By Julian Pecquet - 07/16/10 12:00 PM EDT
Lawmakers can expect to continue to get an earful on Friday and throughout the weekend from state leaders and hospital officials worried about looming Medicaid cuts.
After Congress this week failed to take any action on extending enhanced federal Medicaid payments to states past December 2010 — the now infamous FMAP — chances are dimming fast that lawmakers will act before the August recess.
Pennsylvania Gov. Ed Rendell (D), who has been leading the charge, acknowledged as much on Bloomberg TV Thursday afternoon. Rendell said he sees "less than a 50-50" chance of Congress passing FMAP, and said failing to do so would be a "disaster" costing tens of thousands in lost government jobs in education and elsewhere.
Battle over abortion
The Obama administration can likewise expect continued fallout from its unexpected announcement Wednesday of abortion restrictions in the high-risk pools created by the healthcare reform bill. Planned Parenthood President Cecile Richards, who blasted the decision on Thursday, tells The Hill that the announcement took the administration's allies in the abortion-rights movement by complete surprise.
Sen. Debbie Stabenow (D-Mich.), who was recognized by Planned Parenthood as a "Champion for Women's Health" along with House Speaker Nancy Pelosi (D-Calif.) Thursday evening, also expressed surprise.
"I'm concerned about what I was hearing," Stabenow told The Hill after getting her award. "It's a concern to me given the fact that these are insurance pools run by insurance companies, not the federal or state government, and it seems to me the same kinds of structure should be involved as the health insurance exchanges."
Under the healthcare reform law, private plans on the state insurance exchanges can offer unsubsidized abortion coverage unless states opt out; five states have already done so.
BP on the hot seat
The National Alliance on Mental Illness is blasting BP for failing to respond to a request for $10 million to fund mental health care in communities affected by the Gulf oil spill.
In a letter to Doug Suttles, chief operating officer of BP exploration and production, NAMI writes that BP has a "legal and moral obligation to help finance mental health services" in the Gulf. The letter comes after two similar requests from the Louisiana Department of Health and Hospitals went unanswered.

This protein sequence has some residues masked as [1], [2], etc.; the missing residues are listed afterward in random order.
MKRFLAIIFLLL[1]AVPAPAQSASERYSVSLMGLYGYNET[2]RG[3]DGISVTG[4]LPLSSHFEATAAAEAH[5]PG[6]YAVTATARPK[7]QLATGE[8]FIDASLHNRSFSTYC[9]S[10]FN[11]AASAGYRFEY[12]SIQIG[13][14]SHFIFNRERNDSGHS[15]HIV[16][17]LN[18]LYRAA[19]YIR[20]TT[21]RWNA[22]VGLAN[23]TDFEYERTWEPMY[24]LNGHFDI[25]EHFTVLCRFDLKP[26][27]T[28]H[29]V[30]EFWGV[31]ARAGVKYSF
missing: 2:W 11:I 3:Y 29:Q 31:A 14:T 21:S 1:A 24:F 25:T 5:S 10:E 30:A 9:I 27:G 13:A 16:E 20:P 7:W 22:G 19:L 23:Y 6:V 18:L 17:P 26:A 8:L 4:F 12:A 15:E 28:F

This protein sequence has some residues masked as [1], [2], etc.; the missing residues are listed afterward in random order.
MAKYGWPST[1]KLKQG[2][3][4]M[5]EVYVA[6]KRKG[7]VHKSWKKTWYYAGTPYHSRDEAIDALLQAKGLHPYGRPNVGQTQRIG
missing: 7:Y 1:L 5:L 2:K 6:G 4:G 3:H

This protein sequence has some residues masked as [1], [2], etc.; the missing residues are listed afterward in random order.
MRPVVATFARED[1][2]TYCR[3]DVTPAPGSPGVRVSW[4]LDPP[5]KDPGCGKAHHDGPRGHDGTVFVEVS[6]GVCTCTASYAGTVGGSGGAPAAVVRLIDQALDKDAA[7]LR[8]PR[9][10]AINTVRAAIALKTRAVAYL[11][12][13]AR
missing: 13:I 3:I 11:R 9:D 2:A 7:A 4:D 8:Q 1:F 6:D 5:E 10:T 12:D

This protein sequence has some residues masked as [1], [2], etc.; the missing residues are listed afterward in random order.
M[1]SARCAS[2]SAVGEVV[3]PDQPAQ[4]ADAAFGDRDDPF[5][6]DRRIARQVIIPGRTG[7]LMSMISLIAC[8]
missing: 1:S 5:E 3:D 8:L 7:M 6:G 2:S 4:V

"Ours is a public health concern," NAMI Executive Director Michael Fitzpatrick writes in the letter. "The psychological impact of the oil spill on the lives of people is widely documented. Rates of depression, suicides and suicide attempts, family violence, alcoholism and substance abuse and other serious mental health problems are sharply on the rise in affected communities. These problems are so severe that mental health issues were identified as the priority health concern from the disaster at a recent meeting of the Institute of Medicine in New Orleans."
Health policy analysts say the agency that oversees Medicare is expected to unveil a slew of new regulations — perhaps as many as six — in the afternoon.
In play: bundled payments and quality incentives for end-stage renal disease (ESRD) and FY 2011 Medicare Inpatient Rehabilitation Facility Prospective Payment System notice; FY 2011 hospice notice; FY 2011 skilled nursing facility notice; and FY 2011 home health proposed rule. The ESRD quality incentives, hospice notice and Inpatient Rehabilitation Facility notice are the most likely candidates, having already been approved by the Office of Management and Budget.